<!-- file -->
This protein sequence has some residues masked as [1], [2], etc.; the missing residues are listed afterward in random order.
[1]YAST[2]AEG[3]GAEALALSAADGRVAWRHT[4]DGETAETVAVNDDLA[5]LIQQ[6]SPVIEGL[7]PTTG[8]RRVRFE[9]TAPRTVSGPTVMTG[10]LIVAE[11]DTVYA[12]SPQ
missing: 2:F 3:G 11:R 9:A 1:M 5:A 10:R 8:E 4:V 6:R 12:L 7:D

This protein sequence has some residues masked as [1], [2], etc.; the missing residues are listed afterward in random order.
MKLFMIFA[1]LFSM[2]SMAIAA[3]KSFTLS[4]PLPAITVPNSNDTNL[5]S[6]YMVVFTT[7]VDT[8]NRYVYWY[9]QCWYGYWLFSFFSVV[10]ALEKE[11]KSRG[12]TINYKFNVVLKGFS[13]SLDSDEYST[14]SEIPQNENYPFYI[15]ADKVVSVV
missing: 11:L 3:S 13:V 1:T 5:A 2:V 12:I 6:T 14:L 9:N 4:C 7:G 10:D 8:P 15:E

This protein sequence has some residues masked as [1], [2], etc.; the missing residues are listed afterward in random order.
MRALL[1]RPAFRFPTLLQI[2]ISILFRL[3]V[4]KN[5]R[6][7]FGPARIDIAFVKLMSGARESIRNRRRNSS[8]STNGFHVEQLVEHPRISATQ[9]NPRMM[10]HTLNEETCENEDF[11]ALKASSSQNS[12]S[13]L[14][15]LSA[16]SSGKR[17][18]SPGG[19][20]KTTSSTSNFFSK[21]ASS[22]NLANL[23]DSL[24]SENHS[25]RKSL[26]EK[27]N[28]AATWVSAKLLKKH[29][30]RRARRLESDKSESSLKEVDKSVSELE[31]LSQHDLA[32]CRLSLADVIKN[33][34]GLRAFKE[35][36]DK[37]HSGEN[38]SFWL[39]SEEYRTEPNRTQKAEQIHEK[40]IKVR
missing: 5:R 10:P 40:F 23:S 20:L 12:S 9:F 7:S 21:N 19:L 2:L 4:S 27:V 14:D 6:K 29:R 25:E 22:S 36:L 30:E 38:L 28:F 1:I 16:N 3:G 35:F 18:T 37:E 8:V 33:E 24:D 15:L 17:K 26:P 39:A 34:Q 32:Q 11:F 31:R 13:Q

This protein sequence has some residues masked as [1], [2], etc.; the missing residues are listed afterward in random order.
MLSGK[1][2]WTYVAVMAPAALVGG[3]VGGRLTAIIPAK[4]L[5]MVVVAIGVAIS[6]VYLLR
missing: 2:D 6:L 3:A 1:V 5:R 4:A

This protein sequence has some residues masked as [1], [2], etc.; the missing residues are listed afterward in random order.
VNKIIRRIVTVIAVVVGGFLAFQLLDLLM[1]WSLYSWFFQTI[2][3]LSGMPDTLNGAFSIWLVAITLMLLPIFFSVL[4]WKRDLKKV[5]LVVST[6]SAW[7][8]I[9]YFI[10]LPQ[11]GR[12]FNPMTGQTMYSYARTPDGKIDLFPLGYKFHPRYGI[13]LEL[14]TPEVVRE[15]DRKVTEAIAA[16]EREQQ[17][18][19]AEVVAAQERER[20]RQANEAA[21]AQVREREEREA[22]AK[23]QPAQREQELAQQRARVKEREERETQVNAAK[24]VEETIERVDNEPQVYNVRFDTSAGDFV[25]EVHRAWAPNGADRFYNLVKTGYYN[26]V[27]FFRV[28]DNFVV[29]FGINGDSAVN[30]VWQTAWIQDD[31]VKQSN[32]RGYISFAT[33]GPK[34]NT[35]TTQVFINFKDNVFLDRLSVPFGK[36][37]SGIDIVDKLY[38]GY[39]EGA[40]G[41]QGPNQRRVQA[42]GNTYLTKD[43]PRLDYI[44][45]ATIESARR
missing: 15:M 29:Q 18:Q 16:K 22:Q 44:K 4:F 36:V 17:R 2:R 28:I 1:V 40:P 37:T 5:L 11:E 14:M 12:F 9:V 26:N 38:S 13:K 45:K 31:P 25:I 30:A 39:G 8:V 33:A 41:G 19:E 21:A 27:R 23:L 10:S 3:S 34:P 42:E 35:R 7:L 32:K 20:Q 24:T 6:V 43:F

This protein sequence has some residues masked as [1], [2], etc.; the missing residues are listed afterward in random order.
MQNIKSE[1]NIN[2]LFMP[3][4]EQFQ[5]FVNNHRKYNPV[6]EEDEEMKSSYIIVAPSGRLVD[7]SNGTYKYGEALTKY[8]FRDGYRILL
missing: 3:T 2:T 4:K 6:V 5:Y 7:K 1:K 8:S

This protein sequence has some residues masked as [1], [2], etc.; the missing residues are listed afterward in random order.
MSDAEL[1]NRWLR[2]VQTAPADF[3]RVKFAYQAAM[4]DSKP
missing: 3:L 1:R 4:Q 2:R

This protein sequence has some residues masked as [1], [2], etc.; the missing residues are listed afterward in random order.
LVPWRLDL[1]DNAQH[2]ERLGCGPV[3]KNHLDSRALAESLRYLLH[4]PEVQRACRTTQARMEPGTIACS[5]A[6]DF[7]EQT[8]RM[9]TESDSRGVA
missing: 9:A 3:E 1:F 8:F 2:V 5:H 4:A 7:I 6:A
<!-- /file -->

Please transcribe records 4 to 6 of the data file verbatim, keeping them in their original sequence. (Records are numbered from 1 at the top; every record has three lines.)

This protein sequence has some residues masked as [1], [2], etc.; the missing residues are listed afterward in random order.
MLSGK[1][2]WTYVAVMAPAALVGG[3]VGGRLTAIIPAK[4]L[5]MVVVAIGVAIS[6]VYLLR
missing: 2:D 6:L 3:A 1:V 5:R 4:A

This protein sequence has some residues masked as [1], [2], etc.; the missing residues are listed afterward in random order.
VNKIIRRIVTVIAVVVGGFLAFQLLDLLM[1]WSLYSWFFQTI[2][3]LSGMPDTLNGAFSIWLVAITLMLLPIFFSVL[4]WKRDLKKV[5]LVVST[6]SAW[7][8]I[9]YFI[10]LPQ[11]GR[12]FNPMTGQTMYSYARTPDGKIDLFPLGYKFHPRYGI[13]LEL[14]TPEVVRE[15]DRKVTEAIAA[16]EREQQ[17][18][19]AEVVAAQERER[20]RQANEAA[21]AQVREREEREA[22]AK[23]QPAQREQELAQQRARVKEREERETQVNAAK[24]VEETIERVDNEPQVYNVRFDTSAGDFV[25]EVHRAWAPNGADRFYNLVKTGYYN[26]V[27]FFRV[28]DNFVV[29]FGINGDSAVN[30]VWQTAWIQDD[31]VKQSN[32]RGYISFAT[33]GPK[34]NT[35]TTQVFINFKDNVFLDRLSVPFGK[36][37]SGIDIVDKLY[38]GY[39]EGA[40]G[41]QGPNQRRVQA[42]GNTYLTKD[43]PRLDYI[44][45]ATIESARR
missing: 15:M 29:Q 18:Q 16:K 22:Q 44:K 4:F 36:V 17:R 2:R 28:I 1:V 40:P 37:T 5:L 11:E 14:M 12:F 9:V 26:N 38:S 13:K 45:K 31:P 25:I 30:A 39:G 8:V 33:A 41:G 19:E 21:A 27:R 23:L 10:S 3:S 34:P 42:E 35:R 7:L 32:K 20:Q 24:T 6:V 43:F

This protein sequence has some residues masked as [1], [2], etc.; the missing residues are listed afterward in random order.
MQNIKSE[1]NIN[2]LFMP[3][4]EQFQ[5]FVNNHRKYNPV[6]EEDEEMKSSYIIVAPSGRLVD[7]SNGTYKYGEALTKY[8]FRDGYRILL
missing: 3:T 2:T 4:K 6:V 5:Y 7:K 1:K 8:S